To create our hexaflexagons and make them beautiful, we had to use line-reflective symmetry and rotational symmetry. When you look at the three diamonds that make a single side you will see that they are the same pattern even though they may vary in their hue. In one of the diamonds it will be using line-reflective symmetry that splits it into two triangles that are reflections of each other. The rotational symmetry occurs with the bow tie effect, which is when our hexaflexagon is being turned. An edge of a single diamond is rotated and reflected so that it matches the congruent diamond's side. My favorite side of my hexaflexagon is the side that is shown on the left . I like this side the best because it is the most complicated and makes cool designs when rotated both ways. I think I could have made it even better though by measuring and making each diamond more symmetrical. I learned through this project was that I loved being able to create a physical project, not just on paper, that incorporated everything that I had learned.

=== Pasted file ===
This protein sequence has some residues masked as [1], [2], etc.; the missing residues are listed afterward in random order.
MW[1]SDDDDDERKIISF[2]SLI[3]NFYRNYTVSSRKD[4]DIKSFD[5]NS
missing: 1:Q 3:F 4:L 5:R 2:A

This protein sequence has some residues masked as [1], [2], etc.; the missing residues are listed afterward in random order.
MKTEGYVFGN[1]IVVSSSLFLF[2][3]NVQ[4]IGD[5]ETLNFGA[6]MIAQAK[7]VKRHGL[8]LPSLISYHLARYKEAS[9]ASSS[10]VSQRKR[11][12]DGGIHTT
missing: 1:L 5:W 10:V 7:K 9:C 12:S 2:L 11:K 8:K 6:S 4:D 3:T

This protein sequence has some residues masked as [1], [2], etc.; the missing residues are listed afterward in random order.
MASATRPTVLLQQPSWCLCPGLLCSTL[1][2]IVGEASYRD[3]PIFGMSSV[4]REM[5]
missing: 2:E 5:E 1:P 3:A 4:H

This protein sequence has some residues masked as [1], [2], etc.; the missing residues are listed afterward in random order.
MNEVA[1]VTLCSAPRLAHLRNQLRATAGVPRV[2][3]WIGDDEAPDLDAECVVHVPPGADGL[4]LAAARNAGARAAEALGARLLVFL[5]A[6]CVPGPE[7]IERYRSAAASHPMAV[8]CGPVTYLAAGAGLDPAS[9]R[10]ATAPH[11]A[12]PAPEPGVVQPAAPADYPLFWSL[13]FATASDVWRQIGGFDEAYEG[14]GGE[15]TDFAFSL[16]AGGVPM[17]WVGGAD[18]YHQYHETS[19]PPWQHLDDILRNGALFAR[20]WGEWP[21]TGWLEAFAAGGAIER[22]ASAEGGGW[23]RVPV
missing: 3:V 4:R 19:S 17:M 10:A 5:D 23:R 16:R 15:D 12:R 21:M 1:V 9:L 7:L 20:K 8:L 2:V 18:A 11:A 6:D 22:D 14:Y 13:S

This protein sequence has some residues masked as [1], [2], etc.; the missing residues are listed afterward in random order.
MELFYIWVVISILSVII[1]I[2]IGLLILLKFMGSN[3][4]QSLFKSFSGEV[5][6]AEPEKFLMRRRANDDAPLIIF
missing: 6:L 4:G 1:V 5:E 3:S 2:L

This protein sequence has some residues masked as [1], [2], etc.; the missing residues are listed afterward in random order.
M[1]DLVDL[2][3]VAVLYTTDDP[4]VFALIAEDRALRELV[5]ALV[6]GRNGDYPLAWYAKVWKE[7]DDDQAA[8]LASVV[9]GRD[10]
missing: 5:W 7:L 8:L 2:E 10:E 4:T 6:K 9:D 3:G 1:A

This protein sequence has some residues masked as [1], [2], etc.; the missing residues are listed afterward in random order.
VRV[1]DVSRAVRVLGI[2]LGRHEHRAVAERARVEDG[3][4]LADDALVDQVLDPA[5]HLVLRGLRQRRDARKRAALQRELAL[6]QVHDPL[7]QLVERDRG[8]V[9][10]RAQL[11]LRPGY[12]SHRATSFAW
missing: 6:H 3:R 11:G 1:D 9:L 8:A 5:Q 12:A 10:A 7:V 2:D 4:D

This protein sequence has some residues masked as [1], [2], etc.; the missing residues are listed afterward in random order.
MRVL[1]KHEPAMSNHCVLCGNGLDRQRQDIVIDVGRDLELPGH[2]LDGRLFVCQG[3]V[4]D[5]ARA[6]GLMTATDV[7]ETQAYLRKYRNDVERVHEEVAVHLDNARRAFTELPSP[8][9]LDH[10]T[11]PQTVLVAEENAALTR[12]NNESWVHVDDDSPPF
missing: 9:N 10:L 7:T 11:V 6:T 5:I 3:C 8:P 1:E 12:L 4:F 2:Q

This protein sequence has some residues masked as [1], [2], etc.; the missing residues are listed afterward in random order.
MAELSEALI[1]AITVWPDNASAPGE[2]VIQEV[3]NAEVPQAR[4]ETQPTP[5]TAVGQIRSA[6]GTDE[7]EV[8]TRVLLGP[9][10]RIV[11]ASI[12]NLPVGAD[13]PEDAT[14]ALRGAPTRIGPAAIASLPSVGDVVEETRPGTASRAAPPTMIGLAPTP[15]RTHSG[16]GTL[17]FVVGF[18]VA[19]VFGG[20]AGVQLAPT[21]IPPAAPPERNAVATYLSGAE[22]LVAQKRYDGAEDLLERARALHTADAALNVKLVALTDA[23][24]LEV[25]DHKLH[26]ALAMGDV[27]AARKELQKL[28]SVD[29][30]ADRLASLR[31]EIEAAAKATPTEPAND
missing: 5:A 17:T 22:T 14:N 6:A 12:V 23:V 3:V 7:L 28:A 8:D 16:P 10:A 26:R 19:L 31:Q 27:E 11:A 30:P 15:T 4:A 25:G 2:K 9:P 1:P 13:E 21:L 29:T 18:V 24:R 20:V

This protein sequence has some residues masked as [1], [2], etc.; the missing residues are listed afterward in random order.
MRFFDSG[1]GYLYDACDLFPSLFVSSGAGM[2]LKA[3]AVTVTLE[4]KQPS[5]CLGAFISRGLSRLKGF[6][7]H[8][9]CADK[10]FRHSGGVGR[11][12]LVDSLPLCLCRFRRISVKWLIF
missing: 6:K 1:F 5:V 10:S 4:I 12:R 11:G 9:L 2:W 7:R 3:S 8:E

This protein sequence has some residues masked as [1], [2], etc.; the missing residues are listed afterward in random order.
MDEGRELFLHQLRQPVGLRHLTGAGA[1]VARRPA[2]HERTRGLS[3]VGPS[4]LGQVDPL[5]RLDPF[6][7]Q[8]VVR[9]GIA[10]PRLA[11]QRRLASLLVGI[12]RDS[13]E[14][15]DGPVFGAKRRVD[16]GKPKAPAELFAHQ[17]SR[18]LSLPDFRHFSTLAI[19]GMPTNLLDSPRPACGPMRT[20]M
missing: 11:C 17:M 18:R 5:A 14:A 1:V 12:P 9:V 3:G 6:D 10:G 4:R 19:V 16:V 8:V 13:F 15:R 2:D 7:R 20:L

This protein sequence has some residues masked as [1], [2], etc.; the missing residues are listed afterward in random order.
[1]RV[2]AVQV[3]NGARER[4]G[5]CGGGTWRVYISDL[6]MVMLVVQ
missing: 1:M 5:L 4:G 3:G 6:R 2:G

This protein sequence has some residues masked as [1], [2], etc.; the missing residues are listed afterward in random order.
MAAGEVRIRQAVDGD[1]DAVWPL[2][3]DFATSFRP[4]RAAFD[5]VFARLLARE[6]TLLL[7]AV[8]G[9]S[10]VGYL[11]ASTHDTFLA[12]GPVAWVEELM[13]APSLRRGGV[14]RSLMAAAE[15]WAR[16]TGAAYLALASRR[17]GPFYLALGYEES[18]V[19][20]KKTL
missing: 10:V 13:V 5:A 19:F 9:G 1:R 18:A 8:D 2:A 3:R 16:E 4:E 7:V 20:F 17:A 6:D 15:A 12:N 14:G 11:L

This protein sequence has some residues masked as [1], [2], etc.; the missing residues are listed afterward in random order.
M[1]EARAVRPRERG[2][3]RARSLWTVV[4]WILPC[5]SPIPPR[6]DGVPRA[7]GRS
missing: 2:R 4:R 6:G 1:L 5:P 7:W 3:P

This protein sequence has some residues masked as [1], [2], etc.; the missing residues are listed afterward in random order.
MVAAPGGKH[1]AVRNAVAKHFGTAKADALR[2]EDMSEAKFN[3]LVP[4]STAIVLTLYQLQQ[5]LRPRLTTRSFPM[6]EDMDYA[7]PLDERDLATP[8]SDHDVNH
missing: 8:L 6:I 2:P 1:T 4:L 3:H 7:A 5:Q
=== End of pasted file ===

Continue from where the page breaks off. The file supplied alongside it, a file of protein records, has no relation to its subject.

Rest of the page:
Snail Trail Lab:
In the process of creating the snail trail lab we actually had to use geometry to create the the stunning picture you see to the right. If you look from one color and the trail it took and look at a different color next to it, you can visualize an invisible line that either color could reflect over and be in the same spot as the other color. The thin out line of a circle, that may be hard to see, was our starting point. We split the circle into six sections, making each of the section's inner angle 60º. Then we placed a point D (in my case is the blue) and then reflected it over each of the lines so that we then had six different points, one in each section. I really enjoyed creating this lab because it was super fun and interesting to see how simple geometry can make beautiful art.
Two Rivers GGB Lab: